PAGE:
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Inside PTFC | What the numbers say about where Brian Fernandez can improve Portland

Sports like baseball and basketball have what some fans call “all-in-one-numbers,” even though none of them are exactly all-in-ones. Be they wins above replacement or box plus-minus, win shares or, well, win shares, both sports have seen smart people try to come up with ways to encapsulate a player’s entire contributions, each trying to give us an idea of somebody’s relative (and in some cases, absolute) value.

It feels like soccer is a ways from those in having those types of measures, but within more narrow contexts, there are still attempts to look at parts of a player’s skill set terms of single numbers. For example, some try to use assists to casually capture a player’s passing value, while others use competition percentage. Reality may be closer to a combination of both. Rates of tackles and interceptions sometimes get used to describe players’ defensive contributions, or at least their activity rates.

All of which is to say soccer has a long way to go before having a half-decent all-in-one number, even if, when it comes to strikers, we tend to use goals as a bottom line. How good is his defending, distribution, holdup play and runs? The conversation around the Portland Timbers and Thorns debated this extensively, last season, when most of the teams’ top scorers played deeper on the field. Shouldn’t goal scorers be judged by, well, how many goals they score?

That’s certainly how the Timbers’ new signing may be judged. Through his first two days in Portland, Brian Fernandez has had the likes of team general manager Gavin Wilkinson and Timbers head coach Giovanni Savarese allude to his ability to get goals, but they’ve also taken time to emphasize the other qualities that pushed the Argentine to the front for their Designated Player search. Mentality, both said, was a major part of his draw, with each convinced Fernandez’s competitiveness distinguishes him on the field.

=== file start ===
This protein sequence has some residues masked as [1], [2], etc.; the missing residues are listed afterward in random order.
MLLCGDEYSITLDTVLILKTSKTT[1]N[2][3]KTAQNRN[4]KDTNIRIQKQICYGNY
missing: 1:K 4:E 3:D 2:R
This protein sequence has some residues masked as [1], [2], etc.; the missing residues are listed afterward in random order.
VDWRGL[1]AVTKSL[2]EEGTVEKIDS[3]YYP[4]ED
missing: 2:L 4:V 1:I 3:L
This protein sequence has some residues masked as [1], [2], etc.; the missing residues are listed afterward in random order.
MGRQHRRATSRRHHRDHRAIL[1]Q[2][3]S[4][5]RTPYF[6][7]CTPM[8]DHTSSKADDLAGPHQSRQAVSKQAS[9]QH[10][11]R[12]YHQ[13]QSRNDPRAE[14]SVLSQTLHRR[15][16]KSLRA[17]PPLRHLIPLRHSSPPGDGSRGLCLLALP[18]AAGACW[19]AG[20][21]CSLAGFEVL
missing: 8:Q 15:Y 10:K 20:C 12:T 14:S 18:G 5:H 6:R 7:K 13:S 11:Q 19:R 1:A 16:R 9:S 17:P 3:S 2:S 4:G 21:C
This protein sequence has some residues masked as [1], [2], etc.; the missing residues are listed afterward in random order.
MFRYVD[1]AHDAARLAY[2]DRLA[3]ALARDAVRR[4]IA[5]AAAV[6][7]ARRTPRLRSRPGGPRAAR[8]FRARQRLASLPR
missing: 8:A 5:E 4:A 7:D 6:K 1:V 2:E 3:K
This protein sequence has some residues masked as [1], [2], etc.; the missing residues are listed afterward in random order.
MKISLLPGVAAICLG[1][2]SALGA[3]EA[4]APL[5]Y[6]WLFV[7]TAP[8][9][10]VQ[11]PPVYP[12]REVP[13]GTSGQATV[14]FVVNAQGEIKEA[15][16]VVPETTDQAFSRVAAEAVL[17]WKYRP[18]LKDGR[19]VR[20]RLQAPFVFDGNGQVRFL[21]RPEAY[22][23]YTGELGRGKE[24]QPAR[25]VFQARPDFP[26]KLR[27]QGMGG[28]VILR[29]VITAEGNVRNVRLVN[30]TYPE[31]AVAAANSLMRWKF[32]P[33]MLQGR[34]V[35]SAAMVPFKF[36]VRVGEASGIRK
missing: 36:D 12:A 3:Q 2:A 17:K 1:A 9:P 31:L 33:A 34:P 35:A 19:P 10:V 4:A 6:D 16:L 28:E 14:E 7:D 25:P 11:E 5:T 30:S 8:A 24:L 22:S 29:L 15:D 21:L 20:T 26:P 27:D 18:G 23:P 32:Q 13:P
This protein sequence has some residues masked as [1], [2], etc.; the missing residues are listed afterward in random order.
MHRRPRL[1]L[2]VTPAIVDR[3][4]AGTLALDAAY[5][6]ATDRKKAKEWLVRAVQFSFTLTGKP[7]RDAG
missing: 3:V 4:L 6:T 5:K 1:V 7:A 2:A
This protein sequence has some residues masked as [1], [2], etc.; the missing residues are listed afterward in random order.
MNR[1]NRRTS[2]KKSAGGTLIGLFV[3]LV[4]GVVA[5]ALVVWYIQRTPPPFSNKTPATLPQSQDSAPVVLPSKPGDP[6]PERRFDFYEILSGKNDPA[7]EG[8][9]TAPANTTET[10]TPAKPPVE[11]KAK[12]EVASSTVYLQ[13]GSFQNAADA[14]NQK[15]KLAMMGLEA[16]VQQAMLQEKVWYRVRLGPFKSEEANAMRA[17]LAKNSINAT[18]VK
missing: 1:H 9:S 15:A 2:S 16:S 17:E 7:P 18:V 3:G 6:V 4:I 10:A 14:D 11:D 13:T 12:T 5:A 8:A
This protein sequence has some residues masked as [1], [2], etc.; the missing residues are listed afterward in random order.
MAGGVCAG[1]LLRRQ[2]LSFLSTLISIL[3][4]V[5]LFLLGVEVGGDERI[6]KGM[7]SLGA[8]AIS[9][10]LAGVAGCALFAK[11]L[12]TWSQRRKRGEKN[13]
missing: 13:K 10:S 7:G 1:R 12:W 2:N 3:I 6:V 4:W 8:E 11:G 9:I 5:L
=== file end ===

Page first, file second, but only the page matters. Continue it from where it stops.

“First of all, he is a competitor,” Savarese said, Monday, when asked when Fernandez brings to the Timbers. “He likes to win. Every time he steps on the field, he wants to work very hard for his team. He wants to win.”

Positional versatility, however, may be the most interesting part of the profile they’ve emphasized, particularly as it relates to his goal-scoring potential. Regularly placed among Liga MX highlights while playing on the right for Club Nexaca, Fernandez spent much of his pre-Mexico career playing elsewhere, be that up top as a forward (in a number of different roles), on the left, or underneath another striker. “We weren’t looking to bring in a player that could just only play one position,” Wilkinson emphasized on Monday, and as his time in Mexico showed, Fernandez may be able to translate his goal-scoring impact to various players on the field. In terms of the scoresheet, the sacrifice of moving him from a central to a wide position may not be as severe as it would be with other players.